BY MALIA ZIMMERMAN – Will the 85-year-old James Pflueger ever face manslaughter charges for allegedly causing the deaths of 7 people when his dam breached in the early morning hours of March 14, 2006?
That is a question legal observers are increasingly asking themselves as attorneys for the multi-millionaire file for appeal after appeal in Hawaii’s state court system successfully keeping the aging Pflueger from potentially going to prison.
Most recently, Pflueger’s legal team headed by William McCorriston, filed an appeal to the Hawaii Supreme Court on October 12, the very last day that they could legally do so, with the state response to the Supreme Court coming just days afterward on October 27.
In this appeal, Pflueger is challenging an opinion issued June 23, 2011 by the Intermediate Court of Appeals that allowed his manslaughter case to go forward. The appeal to the Intermediate Court of Appeals came after a Fifth Circuit court ruling in February 2010 enabled the manslaughter case to proceed.
These petitions, which so far have delayed the trial at least 18 months, and could delay the trial another 5 or 6 months, are in addition to years of delays that Pflueger has managed to maneuver since being indicted in November 2008 on 7 separate counts of manslaughter, and one count of first degree reckless endangerment.
The state attorney general argues that Pflueger’s appeal, if accepted by the Supreme Court, gives him a “third bite of the same apple already presented to the ICA and Circuit Court.” The state also said that defendant’s appeal is “simply a dilatory tactic to postpone a trial that has already been delayed since 2009.” The State asked the court to deny the defendant’s petition, so that this case may promptly proceed to trial.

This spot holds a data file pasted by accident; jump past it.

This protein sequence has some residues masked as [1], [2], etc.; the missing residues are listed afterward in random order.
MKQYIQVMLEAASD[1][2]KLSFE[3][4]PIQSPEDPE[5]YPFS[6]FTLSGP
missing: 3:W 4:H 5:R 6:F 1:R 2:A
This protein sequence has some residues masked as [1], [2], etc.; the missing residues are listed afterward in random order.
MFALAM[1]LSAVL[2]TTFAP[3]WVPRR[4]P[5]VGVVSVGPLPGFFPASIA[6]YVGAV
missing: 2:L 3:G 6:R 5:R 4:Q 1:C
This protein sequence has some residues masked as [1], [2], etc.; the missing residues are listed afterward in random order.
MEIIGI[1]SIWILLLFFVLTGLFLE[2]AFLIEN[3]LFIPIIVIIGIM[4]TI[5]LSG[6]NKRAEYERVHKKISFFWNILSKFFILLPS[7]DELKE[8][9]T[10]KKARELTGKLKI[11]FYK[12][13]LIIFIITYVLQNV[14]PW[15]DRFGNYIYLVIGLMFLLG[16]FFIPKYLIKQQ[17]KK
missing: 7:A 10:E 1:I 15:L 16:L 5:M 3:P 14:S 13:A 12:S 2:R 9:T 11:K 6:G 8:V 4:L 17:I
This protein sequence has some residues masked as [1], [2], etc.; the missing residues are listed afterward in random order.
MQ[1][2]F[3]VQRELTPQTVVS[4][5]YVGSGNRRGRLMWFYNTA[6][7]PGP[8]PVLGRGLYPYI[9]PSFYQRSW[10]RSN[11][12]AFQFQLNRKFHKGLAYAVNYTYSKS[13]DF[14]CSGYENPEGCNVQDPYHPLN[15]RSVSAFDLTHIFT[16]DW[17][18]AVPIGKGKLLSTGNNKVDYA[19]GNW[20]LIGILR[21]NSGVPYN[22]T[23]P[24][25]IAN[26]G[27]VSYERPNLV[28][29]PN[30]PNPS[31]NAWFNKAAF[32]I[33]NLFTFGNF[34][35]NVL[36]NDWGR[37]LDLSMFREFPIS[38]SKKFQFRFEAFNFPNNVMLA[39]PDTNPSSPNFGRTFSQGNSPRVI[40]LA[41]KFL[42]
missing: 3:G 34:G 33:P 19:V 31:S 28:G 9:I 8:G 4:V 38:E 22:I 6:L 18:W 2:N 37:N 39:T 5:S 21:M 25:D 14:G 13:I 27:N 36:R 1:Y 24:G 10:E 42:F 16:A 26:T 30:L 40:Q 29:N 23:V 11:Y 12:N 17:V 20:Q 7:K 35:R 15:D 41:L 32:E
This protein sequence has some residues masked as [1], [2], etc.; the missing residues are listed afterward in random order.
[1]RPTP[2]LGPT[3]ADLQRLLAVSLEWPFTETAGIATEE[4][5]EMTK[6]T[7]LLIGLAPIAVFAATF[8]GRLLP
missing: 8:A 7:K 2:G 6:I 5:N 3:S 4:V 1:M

The legal tactics by Pflueger’s attorneys since the beginning have been extensive.
In February 2009, Pflueger’s attorneys moved to disqualify the department of the attorney general as prosecutor, and the circuit court denied this motion in August 2009, after granting defendant’s request for an evidentiary hearing on the matter (and allowing defendant to subpoena several State witnesses).
Pflueger’s attorneys also immediately filed two motions to dismiss the indictment, one on grounds of prosecutorial misconduct and the other for failure to present exculpatory evidence. The circuit court denied both motions in June 2009.
In Kauai’s 5th Circuit Court, Pflueger’s attorneys also moved to dismiss the indictment on double jeopardy, insufficiency of evidence and a vague manslaughter statute. Pflueger’s attorneys also tried to move the trial to Oahu. In February 2010, the circuit court separately heard and denied defendant’s motions. The trial had been successfully delayed another four months.
Vying for more time, Pflueger immediately appealed the circuit court’s order denying dismissal of the indictment on double jeopardy grounds, which led to the appellate court hearing, which he lost, which led to his appeal to the Hawaii Supreme Court.
The Supreme Court could accept or reject the case and let the lower ruling stand. If the case is rejected, it will return to Kauai’s Fifth Circuit Court for trial. If the Supreme Court accepts the case, oral arguments would likely be in the spring of 2012.
Double Jeopardy and Other Arguments So Far Rejected
The basis of Pflueger’s argument against the case moving forward in all three recent appeals is that double jeopardy, insufficiency of evidence and a vague manslaughter statute should force the state to drop the charges.